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Wealthy countryman Mr. Hardcastle arranges for his daughter Kate to meet Charles Marlow, the son of a wealthy Londoner, hoping the pair will marry. Unfortunately Marlow is nervous around upper-class women, yet the complete opposite around lower-class females. On his first acquaintance with Kate, the latter realises she will have to pretend to be common, or Marlow will not woo her. Thus Kate stoops to conquer, by posing as a maid, hoping to put Marlow at his ease so he falls for her. "Stoops to conquer" is a phrase that was made popular by Aphra Behn in the mid 17th century in her book "The Rover." Marlow sets out for the Hardcastle's manor with a friend, George Hastings, an admirer of Miss Constance Neville, another young lady who lives with the Hardcastles. During the journey the two men become lost and stop at an alehouse, The Three Pigeons, for directions.
Tony Lumpkin, Kate's half-brother and cousin to Constance, comes across the two strangers at the alehouse and, realising their identity, plays a practical joke by telling them that they are a long way from their destination and will have to stay overnight at an inn. The "inn" he directs them to is in fact the home of the Hardcastles. When they arrive, the Hardcastles, who have been expecting them, go out of their way to make them welcome. However, Marlow and Hastings, believing themselves in an inn, behave extremely disdainfully towards their hosts. Hardcastle bears their unwitting insults with forbearance, because of his friendship with the father.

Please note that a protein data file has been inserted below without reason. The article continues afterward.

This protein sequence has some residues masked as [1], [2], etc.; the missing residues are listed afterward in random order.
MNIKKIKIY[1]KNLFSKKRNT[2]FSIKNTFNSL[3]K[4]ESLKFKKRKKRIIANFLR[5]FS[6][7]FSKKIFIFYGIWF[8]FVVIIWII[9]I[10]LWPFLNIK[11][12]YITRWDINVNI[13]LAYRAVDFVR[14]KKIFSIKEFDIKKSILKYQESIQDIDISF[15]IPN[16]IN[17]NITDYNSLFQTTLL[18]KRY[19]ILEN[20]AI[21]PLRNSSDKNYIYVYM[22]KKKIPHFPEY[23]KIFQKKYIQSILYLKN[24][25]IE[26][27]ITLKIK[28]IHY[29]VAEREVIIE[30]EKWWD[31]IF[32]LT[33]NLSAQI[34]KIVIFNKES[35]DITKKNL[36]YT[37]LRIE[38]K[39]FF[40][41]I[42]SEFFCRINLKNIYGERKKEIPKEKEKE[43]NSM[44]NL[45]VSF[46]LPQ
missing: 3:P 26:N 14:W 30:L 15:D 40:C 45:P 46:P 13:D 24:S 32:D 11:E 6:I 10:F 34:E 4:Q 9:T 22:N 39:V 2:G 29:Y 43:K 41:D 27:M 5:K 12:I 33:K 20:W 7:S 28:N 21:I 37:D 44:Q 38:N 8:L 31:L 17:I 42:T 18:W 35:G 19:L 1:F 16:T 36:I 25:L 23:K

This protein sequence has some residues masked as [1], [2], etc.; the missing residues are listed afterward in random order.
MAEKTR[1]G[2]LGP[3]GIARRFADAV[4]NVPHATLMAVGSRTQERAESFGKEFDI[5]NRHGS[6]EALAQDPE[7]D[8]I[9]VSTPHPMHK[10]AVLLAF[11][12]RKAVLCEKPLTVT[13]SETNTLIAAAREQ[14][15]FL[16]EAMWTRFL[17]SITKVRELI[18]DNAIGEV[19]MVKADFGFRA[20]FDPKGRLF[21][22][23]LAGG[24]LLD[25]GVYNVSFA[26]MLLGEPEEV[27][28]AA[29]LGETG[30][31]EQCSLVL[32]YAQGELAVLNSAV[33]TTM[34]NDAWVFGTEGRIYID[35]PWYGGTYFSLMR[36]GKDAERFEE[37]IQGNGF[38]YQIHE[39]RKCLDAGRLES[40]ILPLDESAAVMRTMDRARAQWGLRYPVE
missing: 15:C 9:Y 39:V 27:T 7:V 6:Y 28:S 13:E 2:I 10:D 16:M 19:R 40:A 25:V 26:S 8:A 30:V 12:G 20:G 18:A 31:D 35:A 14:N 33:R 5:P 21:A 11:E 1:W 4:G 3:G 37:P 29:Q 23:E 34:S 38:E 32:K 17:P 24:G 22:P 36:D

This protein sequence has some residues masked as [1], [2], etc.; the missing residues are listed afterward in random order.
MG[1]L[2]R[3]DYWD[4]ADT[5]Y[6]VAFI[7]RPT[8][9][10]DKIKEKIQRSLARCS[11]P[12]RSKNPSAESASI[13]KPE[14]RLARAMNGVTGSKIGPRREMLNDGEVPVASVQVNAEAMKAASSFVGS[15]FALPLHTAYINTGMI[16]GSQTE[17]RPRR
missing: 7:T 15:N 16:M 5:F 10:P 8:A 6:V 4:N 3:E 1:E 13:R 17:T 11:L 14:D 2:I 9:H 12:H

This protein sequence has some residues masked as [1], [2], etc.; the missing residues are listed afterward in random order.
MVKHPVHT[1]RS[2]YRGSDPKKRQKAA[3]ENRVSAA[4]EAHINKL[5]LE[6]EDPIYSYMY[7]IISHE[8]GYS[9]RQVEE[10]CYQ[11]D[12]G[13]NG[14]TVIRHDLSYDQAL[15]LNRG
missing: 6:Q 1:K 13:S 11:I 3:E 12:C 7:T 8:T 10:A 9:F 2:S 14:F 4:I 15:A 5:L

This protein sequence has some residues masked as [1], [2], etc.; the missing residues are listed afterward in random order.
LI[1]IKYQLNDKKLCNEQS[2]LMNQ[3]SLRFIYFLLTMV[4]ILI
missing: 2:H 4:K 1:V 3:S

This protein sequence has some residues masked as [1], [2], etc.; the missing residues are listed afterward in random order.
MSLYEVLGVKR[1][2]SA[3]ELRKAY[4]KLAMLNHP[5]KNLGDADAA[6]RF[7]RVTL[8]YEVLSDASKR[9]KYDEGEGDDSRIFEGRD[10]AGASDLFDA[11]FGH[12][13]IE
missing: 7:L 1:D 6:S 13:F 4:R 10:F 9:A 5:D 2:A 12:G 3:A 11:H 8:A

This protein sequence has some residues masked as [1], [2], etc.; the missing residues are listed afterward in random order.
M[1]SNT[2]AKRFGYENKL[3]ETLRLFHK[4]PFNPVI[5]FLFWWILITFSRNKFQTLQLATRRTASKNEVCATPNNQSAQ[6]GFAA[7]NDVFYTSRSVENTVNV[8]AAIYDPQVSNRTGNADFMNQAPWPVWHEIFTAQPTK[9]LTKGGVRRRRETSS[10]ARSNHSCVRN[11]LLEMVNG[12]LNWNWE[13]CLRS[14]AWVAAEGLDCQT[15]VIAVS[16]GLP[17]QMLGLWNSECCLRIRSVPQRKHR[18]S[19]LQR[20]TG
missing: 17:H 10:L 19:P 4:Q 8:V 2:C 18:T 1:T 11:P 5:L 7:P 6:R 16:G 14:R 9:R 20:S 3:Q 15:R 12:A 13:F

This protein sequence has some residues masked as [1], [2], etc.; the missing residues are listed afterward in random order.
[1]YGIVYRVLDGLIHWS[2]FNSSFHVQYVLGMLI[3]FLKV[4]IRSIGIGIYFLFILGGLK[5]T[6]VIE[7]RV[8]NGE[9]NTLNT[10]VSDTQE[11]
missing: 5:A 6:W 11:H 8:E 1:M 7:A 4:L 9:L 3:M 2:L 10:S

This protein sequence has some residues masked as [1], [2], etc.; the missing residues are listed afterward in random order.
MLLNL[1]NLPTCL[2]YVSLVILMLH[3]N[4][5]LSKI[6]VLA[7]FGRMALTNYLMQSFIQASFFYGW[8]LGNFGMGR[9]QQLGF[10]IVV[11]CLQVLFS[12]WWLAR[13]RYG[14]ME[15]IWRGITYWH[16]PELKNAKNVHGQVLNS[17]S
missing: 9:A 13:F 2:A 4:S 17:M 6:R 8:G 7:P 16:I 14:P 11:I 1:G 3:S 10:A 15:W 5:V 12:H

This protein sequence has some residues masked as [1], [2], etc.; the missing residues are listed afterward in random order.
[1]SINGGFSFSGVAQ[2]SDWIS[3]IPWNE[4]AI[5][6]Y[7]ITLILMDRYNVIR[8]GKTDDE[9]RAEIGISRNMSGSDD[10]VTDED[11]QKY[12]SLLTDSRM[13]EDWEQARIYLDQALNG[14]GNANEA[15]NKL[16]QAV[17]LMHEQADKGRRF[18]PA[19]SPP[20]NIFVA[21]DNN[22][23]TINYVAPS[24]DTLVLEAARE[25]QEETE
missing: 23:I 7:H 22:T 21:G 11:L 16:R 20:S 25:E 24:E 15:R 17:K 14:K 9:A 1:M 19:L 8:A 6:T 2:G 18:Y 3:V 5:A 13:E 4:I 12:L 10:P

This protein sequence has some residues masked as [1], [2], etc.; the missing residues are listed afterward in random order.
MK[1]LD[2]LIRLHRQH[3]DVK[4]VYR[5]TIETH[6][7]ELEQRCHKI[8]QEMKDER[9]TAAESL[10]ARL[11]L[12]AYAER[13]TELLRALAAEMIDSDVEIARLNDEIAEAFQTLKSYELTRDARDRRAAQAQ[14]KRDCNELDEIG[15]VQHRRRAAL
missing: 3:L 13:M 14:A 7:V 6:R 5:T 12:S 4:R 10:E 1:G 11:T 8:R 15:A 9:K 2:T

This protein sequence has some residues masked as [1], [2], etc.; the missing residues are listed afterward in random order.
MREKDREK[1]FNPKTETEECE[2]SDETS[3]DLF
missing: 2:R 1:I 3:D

Kate learns of her suitor's shyness from Constance and a servant tells her about Tony's trick. She decides to masquerade as a serving-maid (changing her accent and garb) in order to get to know him. Marlow falls in love with her and plans to elope with her but, because she appears of a lower class, acts in a somewhat bawdy manner around her. All misunderstandings are resolved by the end, thanks to an appearance by Sir Charles Marlow.
The main sub-plot is that of the secret romance between Constance and Hastings. Constance needs her jewels, an inheritance, that are guarded by Tony's mother, Mrs. Hardcastle; the latter wants Constance to marry her son to keep the jewels in the family. Tony despises the thought of marrying Constance—he prefers a barmaid at the alehouse—and so agrees to steal the jewels from his mother's safekeeping for Miss Neville, so she will then flee to France with Hastings.
The play concludes with Kate's plan succeeding, thus she and Marlow become engaged. Tony discovers he is of "age", despite his mother not telling him so, thus he receives the money he is entitled to. He refuses to marry Constance, who then is eligible to receive her jewels and to become engaged to Hastings, which she does.